We had planned a day painting in Palermo, so after some questioning, decided the Plaza Marina was the place to go. After a long stop start procession through the town our bus driver stopped by a small park surrounded by dilapidated buildings. We couldn’t work out why and, after some head scratching, discovered it was a “photo stop” –  the only problem being there was nothing worth photographing!

After a traffic snarled circuit of the waterfront we decided to head out to Mondello to paint. That was our introduction to Palermo which tainted our enthusiasm to stay there before flying back to Rome. However, intriged by the infamous mafia history, we stayed a day to have a look around.

We were told that, around the time two high profile, anti mafia judges were killed, there was a 12 month period in Polermo that saw almost 1000 murders! This grisly fact also influenced our perception of the city.

It’s a strange town where hotel safes just sit loose in the cupboards.

where rubbish and broken furniture litter the streets…

abandoned Vespers decay in back alleys…

securely locked, with owners never to return…

Vehicles in various states of disrepair somehow cling to life…

double parking anywhere is condoned…

garbage bins overflow…

strange characters in dark suits haunt the city…

kids play with handguns…

and in any other city, a man carrying a violin case probably plays for an orchestra…

The secrets whispered through confession box windows in the churches of Polermo would raise the hairs on the back of the hardest necks.


Occasionally one of these weird green blowflies get trapped against the big gable skylight in my studio. I picked this one up the other day, set him up with a light and took some photos. I used  an old 28mm vivitar close focus lens with a 1.4x converter. It is a great, sharp lens and despite it 30 year+ age, still works perfectly on my Pentax K20D. All functions are manual, but the camera will still automatically set the speed to suit the selected aperture. It also beeps and flashes a red square indicating where correct focus is occurring. Not bad for backwards compatibility!

They sure look interesting when you look at them this close.


There is something irresistible about things in little wooden boxes. A friend lent me this old Camera Lucida to play around with. It’s an amazing device that allows one eye to see an inverted image of what ever is infront of you while the other eye sees your sketch book. Once the device is set up it is a simple matter to trace what ever you are looking at onto the sketch book.

The device was patented by William Hyde Wollaston in 1806 and was used as an aid to to sketching and visual documentation prior to the development of the camera.

The device is difficult to set up and the results have a tight, traced look about them. The camera lucida is beautifully made from heavy polished brass. The solid brass base clamp is hand engraved in French with the manufactures details. The wooden box has fine dovetailed joints and is lined with felt and satin. What a nice thing to carry around when you go sketching!

Today, the common pose of someone taking a photograph is two arms outstretched, camera gripped at arms length. This replaced the camera pushed to face, squint through viewfinder pose created by the invention of roll film. I wonder if the pose above, with the camera lucida and folding stool, was a common site through the 1800’s?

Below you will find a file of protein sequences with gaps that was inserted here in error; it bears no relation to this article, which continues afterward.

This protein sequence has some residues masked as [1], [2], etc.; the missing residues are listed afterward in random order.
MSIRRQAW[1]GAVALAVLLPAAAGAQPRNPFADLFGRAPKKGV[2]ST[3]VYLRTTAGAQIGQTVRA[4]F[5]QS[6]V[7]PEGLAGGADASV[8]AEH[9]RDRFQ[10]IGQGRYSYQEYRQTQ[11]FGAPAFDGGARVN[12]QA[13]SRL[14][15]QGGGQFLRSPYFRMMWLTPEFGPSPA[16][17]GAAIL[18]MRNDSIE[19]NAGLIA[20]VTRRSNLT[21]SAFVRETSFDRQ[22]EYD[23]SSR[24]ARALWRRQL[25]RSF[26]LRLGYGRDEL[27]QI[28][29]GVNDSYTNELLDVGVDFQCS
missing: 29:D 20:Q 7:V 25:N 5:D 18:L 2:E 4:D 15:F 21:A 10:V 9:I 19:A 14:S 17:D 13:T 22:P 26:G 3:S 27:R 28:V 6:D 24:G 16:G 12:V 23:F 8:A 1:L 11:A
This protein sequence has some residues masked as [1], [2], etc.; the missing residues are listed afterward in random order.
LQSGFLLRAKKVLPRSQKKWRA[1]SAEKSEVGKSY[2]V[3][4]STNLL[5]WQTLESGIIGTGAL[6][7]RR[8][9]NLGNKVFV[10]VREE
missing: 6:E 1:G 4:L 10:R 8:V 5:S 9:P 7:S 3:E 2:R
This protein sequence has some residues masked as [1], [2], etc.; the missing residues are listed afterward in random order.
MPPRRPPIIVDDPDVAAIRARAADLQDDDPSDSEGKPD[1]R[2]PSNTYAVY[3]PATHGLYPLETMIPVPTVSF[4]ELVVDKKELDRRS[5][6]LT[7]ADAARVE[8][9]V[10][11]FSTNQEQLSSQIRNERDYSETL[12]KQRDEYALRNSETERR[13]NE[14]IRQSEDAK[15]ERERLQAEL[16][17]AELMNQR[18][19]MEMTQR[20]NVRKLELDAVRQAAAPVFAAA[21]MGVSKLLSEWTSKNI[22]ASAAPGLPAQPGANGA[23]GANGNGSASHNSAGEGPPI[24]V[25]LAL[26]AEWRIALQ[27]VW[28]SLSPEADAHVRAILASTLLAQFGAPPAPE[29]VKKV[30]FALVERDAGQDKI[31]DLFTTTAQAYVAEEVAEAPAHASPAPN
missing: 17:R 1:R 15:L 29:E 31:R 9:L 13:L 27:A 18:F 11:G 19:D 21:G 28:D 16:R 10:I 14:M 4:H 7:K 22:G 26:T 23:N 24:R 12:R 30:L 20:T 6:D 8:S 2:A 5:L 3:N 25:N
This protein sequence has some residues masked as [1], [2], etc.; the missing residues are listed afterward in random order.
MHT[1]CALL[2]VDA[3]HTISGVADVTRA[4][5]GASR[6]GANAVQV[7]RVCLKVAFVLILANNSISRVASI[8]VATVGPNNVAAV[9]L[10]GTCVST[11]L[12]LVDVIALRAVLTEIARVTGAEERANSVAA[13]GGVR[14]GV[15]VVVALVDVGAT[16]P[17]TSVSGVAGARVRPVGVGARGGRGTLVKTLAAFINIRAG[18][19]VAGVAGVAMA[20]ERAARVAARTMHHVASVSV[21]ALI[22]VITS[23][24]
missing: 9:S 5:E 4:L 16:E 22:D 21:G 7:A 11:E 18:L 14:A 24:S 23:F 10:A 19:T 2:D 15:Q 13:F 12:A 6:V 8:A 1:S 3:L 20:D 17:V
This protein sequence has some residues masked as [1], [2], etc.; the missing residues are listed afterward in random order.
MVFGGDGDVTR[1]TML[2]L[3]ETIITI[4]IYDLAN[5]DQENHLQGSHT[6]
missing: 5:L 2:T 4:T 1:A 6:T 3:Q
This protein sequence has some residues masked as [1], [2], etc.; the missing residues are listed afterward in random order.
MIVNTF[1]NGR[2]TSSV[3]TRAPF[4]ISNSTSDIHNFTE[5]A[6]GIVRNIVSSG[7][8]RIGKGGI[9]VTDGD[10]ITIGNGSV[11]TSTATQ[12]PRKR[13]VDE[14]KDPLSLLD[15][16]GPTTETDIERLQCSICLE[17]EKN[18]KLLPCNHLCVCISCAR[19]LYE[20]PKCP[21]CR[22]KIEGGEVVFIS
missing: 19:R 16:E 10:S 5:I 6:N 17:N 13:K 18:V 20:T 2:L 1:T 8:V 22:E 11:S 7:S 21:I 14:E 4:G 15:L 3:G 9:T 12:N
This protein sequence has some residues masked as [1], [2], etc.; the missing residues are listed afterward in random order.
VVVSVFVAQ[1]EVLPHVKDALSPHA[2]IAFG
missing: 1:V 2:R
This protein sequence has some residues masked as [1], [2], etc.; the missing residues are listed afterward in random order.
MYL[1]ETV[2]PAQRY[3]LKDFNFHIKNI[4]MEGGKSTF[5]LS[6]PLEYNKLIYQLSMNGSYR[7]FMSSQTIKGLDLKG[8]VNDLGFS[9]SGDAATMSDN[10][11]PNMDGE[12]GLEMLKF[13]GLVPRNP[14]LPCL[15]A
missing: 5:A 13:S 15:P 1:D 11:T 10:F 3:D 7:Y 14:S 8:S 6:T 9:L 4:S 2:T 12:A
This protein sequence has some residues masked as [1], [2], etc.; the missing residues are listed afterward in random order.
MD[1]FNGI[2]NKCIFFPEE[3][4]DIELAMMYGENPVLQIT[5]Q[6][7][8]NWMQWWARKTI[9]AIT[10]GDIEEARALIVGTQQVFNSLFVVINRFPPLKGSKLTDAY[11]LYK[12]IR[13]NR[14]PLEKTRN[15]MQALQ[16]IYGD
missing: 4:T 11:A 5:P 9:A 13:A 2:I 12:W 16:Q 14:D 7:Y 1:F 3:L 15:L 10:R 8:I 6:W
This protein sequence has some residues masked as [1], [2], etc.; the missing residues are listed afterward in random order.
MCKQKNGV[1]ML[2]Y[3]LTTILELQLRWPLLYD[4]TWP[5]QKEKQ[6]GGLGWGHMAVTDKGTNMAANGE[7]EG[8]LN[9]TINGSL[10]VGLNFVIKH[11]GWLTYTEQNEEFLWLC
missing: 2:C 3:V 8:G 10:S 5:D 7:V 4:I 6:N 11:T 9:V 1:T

Louth is a small farming settlement on the banks of the Darling River in western New South Wales.

In Louth cemetery is the 126 year old grave of Mary Mathews. Every year at sunset, on the birthday of Mary Mathews, a beam of light strikes the headstone and shines directly on the door of the house she lived in.




sa map

Heading East out of Coober Pedy towards William Creek is some of the most desolate country imaginable.


The track crosses the Dingo Fence and passes through part of the Woomera Defence Area.



For a while there are only two things to look at. A huge blue sky and a dead flat absolutely featureless landscape.


The flatness soon gives way to sand ridge country. Dry salt lakes and claypans are dotted through this area


The old Ghan railway used to pass through here. Many of the old stone siding buildings are still standing. We also discovered that some of the discarded rusty railway spikes had found their way onto the track        …goodbye  tyre number three.


Weird creatures wander about at night…



…and airplanes do strange things as the sun goes down.


The Oodnadatta track ends at Maree where the track south takes you into the top of the Flinders Ranges. The ruins of Farina, once a thriving community, demonstrate just how hard this country can be.


Fremantle Maritime museum is an impressive building , and so it should be. The taxpayers spent 35 million dollars on it. What a shame someone decided that a saving on outgoings of 3% could be made by not opening on Wednesdays! Why not close every day and save 100%?


We visited an annexe of the museum dealing with shipwrecks late Tuesday afternoon. The woman at the desk suggested visiting the main museum tomorrow since there was an entry fee and we would not have time to see everything this late in the day.

We arranged to stay another night in Fremantle and next morning (Wednesday) drove in to the museum. The people on the door, with much embarrassment, frustration and apology told us about the money saving logic. I guess with that kind of thinking it is not surprising that the Shipwreck annexe doesn’t know when the main museum is open.